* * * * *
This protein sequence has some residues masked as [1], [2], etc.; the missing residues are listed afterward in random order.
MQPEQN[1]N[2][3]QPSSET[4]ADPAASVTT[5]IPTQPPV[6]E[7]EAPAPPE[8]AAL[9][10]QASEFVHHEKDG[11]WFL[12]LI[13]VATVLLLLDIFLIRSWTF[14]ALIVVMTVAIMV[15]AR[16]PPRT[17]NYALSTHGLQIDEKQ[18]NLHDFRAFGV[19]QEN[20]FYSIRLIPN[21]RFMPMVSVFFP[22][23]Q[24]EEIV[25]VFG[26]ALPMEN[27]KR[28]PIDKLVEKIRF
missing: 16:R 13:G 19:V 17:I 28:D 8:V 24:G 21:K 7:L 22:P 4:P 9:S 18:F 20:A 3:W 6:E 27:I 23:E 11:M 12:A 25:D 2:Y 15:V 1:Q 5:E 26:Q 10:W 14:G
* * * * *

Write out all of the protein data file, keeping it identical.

This protein sequence has some residues masked as [1], [2], etc.; the missing residues are listed afterward in random order.
MQPEQN[1]N[2][3]QPSSET[4]ADPAASVTT[5]IPTQPPV[6]E[7]EAPAPPE[8]AAL[9][10]QASEFVHHEKDG[11]WFL[12]LI[13]VATVLLLLDIFLIRSWTF[14]ALIVVMTVAIMV[15]AR[16]PPRT[17]NYALSTHGLQIDEKQ[18]NLHDFRAFGV[19]QEN[20]FYSIRLIPN[21]RFMPMVSVFFP[22][23]Q[24]EEIV[25]VFG[26]ALPMEN[27]KR[28]PIDKLVEKIRF
missing: 16:R 13:G 19:V 17:I 28:D 8:V 24:G 21:K 7:L 22:P 4:P 9:S 18:F 20:A 3:W 6:E 27:I 23:E 11:M 12:A 25:D 2:Y 15:V 1:Q 5:E 26:Q 10:W 14:G